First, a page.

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The Millennial marketing myth

| March 31, 2016
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It’s hard to go a day without hearing the term ‘Millennial.’ By now, it may feel like you’ve heard everything there is to be said about this generation. So why are we still hearing about it?

One reason is their size and spending power. It’s estimated that Millennials will eclipse the Baby Boomers’ spending power by 2018.

That’s a huge market—and a lot of opportunity to engage with customers. So it’s only natural that companies are hyper-focused on learning more about this segment so they can design their products, campaigns, and experiences to build lifelong relationships with them and attract all that spending power.

In fact, many companies have completely revamped their marketing strategy to cater to Millennials. However, a one-size-fits-all approach is likely to not only overgeneralize your target audience, but alienate everyone else who doesn’t fit into that category.

In today’s article, we’ll discuss some of the characteristics (or myths) about Millennials and how you should—and shouldn’t—use these insights to better market to your customers.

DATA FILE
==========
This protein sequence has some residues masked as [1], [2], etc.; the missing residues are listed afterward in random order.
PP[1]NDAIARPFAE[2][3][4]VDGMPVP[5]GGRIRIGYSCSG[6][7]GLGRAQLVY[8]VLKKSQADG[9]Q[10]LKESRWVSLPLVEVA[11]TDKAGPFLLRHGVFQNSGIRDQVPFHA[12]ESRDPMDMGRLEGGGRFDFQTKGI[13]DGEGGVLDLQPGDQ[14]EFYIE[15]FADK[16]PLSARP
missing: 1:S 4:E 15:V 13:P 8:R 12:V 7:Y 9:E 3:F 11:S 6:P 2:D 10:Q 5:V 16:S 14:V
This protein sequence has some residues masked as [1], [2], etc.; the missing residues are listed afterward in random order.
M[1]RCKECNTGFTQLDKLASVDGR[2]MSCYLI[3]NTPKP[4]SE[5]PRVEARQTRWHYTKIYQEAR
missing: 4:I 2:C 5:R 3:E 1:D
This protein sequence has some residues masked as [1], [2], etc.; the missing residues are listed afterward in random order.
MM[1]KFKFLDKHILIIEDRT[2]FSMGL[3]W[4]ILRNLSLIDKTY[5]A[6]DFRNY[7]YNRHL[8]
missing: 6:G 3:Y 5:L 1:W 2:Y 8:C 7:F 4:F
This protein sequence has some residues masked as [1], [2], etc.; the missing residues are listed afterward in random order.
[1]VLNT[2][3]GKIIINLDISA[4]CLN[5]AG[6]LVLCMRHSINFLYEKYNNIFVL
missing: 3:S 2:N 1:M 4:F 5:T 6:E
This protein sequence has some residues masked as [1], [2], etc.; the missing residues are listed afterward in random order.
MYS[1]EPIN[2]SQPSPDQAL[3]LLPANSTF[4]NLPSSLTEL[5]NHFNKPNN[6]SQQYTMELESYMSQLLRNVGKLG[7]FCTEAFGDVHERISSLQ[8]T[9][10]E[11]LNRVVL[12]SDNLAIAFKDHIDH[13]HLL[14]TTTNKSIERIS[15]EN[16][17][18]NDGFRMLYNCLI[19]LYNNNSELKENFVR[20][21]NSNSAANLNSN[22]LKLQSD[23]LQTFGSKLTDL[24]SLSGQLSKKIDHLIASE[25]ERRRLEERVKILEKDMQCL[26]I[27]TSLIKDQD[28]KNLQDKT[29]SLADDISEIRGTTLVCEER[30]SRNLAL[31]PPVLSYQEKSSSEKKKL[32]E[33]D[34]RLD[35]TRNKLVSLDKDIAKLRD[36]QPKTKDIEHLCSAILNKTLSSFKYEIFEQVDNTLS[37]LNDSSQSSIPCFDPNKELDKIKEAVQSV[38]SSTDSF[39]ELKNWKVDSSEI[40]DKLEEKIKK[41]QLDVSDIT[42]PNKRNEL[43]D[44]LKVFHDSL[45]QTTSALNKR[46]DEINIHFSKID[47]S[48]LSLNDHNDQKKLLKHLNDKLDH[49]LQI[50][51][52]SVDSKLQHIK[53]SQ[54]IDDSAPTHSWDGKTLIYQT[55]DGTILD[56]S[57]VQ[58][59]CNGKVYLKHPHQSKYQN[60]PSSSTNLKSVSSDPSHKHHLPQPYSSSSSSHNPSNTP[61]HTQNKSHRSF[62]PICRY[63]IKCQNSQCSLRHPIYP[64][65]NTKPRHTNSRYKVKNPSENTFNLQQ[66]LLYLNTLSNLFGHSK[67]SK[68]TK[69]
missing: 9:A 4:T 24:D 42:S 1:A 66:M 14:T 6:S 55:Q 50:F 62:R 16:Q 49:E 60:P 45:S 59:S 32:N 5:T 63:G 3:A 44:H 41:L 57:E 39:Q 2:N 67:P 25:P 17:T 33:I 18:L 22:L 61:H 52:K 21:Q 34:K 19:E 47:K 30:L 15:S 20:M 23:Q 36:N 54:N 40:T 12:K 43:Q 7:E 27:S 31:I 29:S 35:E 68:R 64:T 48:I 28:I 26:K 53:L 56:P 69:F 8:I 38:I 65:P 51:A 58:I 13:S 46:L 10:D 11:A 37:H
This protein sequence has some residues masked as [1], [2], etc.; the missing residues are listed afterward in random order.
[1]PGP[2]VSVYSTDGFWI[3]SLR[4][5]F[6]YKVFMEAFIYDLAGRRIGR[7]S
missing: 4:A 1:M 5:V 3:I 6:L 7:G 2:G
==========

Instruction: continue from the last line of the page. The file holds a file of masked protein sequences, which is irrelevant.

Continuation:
What makes a Millennial a Millennial?

Part of the challenge with marketing to a specific demographic is accurately identifying that demographic.

Millennials are typically identified by age group, yet there seems to be little agreement on the parameters. Some sources consider Millennials to be born between the early eighties and early 2000s, while others start the Millennial clock in the last seventies. That means the generation spans about 20 years, even though two Millenials born 20 years apart may seem to have very little in common.

I got my first smartphone when I was in my twenties when they first came out, but some of my colleagues have had smartphones in their lives since they were in high school or earlier. So which one of us is the true Millennial? I’m still just as attached to my favorite devices as my younger friends and colleagues even though technically I don’t fit into that category (according to some definitions) as a child of the seventies.

Is it really the age group or is it the behaviors of a tech-savvy society that defines a Millennial? And what does this mean for marketers? Does the Millennial generation really have reliable commonalities, or are we looking at a wider demographic that can’t be summed up in a list of traits and buzzwords?